Blood in the water: Have the scalps of Boughey and Moakes saved Maimane?

2019-10-18 12:07
DA leader Mmusi Maimane at the official opening of the party's new campaign headquarters in Bruma, Johannesburg. (Mahlatse Mahlase, News24)

DA leader Mmusi Maimane at the official opening of the party's new campaign headquarters in Bruma, Johannesburg. (Mahlatse Mahlase, News24)

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Shortly after 07:00 on May 6, two days before the 2019 general elections, Jonathan Moakes and Paul Boughey were sitting in the middle of the DA’s operations room at Nkululeko House, in Bruma in the east of Johannesburg, directing the last 24 hours of frantic canvassing, planning and crisis management.

The operations room was the nerve centre of the DA’s election campaign and Moakes, the campaign manager, and Boughey, the campaign chairman, were in charge of the blue machine.

Sitting in front of screens connecting the ops room to other centres across the country, Moakes and Boughey led the morning meeting, with different team leaders reporting back about media coverage, providing opposition research, detailing the day’s deployment of political principals and planning last minute surges in closely contested wards.

They were sitting at a pod in the centre of the room, with clusters of tables arranged in pods around them, different stations in charge of different operational teams. There were screens showing social media activity, latest polling numbers and Skype connections.

Boughey chaired the meeting and Moakes gave the orders, telling the logistics team leader where senior party representatives should be deployed to, how the social media team should react to attacks and querying polling numbers. Boughey made sure Moakes had access to the necessary resources. There was tension and banter.

Moakes and Boughey were part of the professionalisation of the DA which gathered pace around a decade ago. With the DA taking over the City of Cape Town in 2006 and then the Western Cape in 2009, the party’s operations grew exponentially, and a cohort of idealistic youngsters were recruited to run the party’s backroom operations.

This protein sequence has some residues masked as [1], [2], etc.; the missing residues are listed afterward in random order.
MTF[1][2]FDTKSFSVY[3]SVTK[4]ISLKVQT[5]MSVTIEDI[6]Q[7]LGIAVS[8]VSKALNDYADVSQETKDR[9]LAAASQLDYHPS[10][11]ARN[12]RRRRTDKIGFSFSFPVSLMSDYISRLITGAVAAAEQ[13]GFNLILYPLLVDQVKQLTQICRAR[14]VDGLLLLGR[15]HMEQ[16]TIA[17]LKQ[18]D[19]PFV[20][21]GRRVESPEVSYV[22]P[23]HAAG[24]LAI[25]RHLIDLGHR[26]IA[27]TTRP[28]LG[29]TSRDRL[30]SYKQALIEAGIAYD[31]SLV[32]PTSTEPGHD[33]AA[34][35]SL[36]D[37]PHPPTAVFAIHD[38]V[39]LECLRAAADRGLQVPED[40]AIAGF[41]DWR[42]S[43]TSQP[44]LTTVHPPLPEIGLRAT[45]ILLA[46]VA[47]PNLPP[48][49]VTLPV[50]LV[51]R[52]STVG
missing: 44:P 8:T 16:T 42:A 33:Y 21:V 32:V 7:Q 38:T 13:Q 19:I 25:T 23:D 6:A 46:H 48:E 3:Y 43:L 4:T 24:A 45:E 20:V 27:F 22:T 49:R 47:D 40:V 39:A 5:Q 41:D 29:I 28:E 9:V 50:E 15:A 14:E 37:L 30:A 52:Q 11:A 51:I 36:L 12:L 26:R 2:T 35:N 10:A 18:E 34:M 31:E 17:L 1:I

Moakes eventually became the DA’s CEO – an unusual position for a political party – while Boughey served as chief of staff to the party leader and later worked for the provincial government, before he returned to take over from Moakes, who was regarded as a similar operator as Ryan Coetzee, the party’s original wonder kid.

Together Moakes and Boughey oversaw building on the success of the 2014 general and 2016 municipal elections, the results of which gave the party its best foundation from where to mount an electoral assault.

But sitting on their swivel chairs in the middle of the DA’s high-tech ops room, with staff scurrying about, both Moakes and Boughey were concerned about what lay ahead. They understood what was at stake and were under no illusions of the challenges internal ructions presented ahead of such a crucial poll. The Patricia de Lille spat hurt the party in the Western Cape, there was policy incoherence and serious tension among the leadership and Moakes and Boughey had to play the cards they were dealt.

The election results were a disaster for the DA. It lost hundreds of thousands of votes, was thumped in areas where it traditionally held sway and made no impression on black voters. For the first time since 1994 it lost ground.

Moakes resigned shortly after, and Boughey resigned on Thursday. They ran the election campaign with the support and under the guidance of Mmusi Maimane, the party leader, who is under the most internal pressure he has ever been.

The party’s federal council will this weekend meet to deliberate on the party review conducted by Coetzee – who masterminded the DA's growth a decade ago – and Tony Leon, who led the party from obscurity to opposition. It will also elect a new chairperson of the federal council, a position second only to the party leader.

The election of the chairperson will be a bellwether to see what Maimane’s position in the party is. The Leon-Coetzee Report apparently recommends that the party should elect a new leader and that there should be major changes in the leadership.

With both Moakes and Boughey gone, Maimane and his supporters might well argue that the architects of the party’s miserable election results are gone, and that it presents an opportunity to redesign and realign the organisation.

But sharp as they are, Moakes and Boughey were officials, party bureaucrats limited and confined by the course set by the party leader.

There is zero chance of the party acquiescing to the reported Leon-Coetzee recommendations about Maimane.

Perhaps Moakes’ and Boughey’s self-immolation was what the leadership wanted.

It remains to be seen if that is what the party needed.

Read more on:    tony leon  |  ryan coetzee  |  mmusi mai­mane  |  jonathan moakes  |  paul boughey  |  da

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